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This problem can be tackled at very different intellectual levels. It is an excellent context to practise adding and multiplying while trying to solve a problem.
Part of the problem is to realise that there is, in fact, a question to consider.
This printable worksheet may be useful: Largest Product.
Ask the students for various sets of numbers that add to 100 (exclude negatives!). Ask students to work out the products of some of these sets - students might demonstrate the methods on the board to help the group remember the algorithms.
Present the problem for the lesson - to find the biggest product, for numbers that add to $100$, to keep a sensible record of things that they have tried and what did and didn't work out.
After some time working, students could feed back on successful strategies they are using, and the class 'best' could be put up on the board for others to beat. Make sure that students know that there are ways of adapting the problem if they feel that they are making no further progress.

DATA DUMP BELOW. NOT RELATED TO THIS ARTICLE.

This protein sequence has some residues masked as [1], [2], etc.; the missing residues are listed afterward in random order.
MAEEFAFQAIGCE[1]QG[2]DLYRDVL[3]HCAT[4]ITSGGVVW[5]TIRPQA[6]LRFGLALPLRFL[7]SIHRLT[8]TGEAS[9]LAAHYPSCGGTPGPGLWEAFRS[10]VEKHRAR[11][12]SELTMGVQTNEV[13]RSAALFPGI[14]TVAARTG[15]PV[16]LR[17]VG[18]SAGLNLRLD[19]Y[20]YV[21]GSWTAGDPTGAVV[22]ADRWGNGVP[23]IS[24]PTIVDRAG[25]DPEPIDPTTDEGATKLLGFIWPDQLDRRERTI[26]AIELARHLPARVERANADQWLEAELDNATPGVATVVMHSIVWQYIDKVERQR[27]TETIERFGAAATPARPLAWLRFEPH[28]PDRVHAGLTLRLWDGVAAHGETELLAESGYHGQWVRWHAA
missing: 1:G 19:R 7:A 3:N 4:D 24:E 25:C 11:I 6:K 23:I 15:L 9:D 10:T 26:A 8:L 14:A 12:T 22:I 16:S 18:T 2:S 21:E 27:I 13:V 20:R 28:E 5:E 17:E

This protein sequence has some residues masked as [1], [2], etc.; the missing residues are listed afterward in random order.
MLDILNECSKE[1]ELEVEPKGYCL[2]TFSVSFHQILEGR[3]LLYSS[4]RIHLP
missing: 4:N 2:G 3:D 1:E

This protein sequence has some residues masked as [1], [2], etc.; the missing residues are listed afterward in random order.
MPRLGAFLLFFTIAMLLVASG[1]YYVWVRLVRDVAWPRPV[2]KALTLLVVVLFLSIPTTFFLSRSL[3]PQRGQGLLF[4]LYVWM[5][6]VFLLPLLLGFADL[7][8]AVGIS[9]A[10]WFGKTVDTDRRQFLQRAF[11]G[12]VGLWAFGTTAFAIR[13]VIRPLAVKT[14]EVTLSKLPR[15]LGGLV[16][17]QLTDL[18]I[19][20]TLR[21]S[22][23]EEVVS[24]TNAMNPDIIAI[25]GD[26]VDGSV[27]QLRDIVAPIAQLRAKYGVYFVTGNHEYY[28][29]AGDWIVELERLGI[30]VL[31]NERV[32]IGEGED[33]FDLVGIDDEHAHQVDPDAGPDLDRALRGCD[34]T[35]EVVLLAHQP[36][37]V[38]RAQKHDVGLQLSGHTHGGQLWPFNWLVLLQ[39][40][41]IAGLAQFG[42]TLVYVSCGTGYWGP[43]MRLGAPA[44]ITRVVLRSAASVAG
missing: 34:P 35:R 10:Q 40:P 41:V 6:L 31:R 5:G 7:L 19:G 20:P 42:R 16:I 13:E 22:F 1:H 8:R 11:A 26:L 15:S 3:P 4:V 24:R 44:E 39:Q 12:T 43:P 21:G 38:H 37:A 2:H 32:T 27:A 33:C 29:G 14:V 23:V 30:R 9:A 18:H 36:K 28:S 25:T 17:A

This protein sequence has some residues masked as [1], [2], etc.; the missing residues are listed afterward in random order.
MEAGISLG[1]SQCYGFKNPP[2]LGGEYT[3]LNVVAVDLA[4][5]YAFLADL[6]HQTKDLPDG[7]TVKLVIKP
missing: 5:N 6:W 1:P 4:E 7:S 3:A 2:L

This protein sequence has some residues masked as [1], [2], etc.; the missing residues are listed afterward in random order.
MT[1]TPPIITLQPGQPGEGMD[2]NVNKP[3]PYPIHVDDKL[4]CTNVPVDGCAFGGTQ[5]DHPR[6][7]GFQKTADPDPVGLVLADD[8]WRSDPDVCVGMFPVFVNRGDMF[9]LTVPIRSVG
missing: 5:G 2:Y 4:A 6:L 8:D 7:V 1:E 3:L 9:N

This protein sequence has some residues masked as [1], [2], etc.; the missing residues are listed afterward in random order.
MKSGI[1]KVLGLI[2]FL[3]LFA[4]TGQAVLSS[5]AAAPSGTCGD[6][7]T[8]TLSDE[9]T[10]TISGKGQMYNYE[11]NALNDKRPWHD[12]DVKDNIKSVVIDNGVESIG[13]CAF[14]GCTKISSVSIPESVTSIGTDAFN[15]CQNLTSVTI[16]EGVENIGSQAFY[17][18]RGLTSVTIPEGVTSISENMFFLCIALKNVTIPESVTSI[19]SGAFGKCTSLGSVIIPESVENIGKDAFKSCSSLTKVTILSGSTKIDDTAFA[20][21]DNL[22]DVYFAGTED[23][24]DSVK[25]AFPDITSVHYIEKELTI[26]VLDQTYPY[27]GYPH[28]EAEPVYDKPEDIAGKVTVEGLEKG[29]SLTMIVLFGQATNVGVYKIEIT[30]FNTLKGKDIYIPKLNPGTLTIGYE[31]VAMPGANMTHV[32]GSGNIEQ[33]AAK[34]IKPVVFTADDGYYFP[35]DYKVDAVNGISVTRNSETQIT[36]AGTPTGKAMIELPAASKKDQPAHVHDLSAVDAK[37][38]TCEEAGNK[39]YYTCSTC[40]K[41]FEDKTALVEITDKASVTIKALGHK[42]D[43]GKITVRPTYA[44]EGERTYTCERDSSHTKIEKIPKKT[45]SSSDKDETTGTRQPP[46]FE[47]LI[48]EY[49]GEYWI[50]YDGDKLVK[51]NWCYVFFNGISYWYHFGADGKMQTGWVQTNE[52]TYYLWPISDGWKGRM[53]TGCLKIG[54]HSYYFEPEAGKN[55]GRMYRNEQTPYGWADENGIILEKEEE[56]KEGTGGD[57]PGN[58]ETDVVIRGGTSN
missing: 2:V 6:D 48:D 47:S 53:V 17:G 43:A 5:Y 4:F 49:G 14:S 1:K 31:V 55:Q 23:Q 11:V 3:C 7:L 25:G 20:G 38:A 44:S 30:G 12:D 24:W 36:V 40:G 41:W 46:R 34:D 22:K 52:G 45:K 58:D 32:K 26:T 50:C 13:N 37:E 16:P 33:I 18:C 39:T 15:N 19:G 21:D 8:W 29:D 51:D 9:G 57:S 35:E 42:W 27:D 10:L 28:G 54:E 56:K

How shall we start to make some progress with this challenge ?
Can you generalise your results somehow?
What is the same and what is different about the solution if the $100$ is changed to another number? (smaller numbers encourage the use of decimals)
With students who aren't ready for working with these decimals, perhaps consider integer solutions only for various sums.
What about the sum being $0.5$ or $1.1$ or $-8$ etc., how would the strategy/solution change?
Students often work by reasoning from a few 'spot' values and showing that improvement occurs as they adjust towards a particular value, which they therefore declare to be the optimum. It is certainly good to draw attention to the logical possibility that an even better 'local maximum' might exist somewhere else. And also, if they are up to it, that adjustments are always incremental so how can we be sure that we haven't jumped right over an interval which contains something important.
Can we reason that this function is continuous ?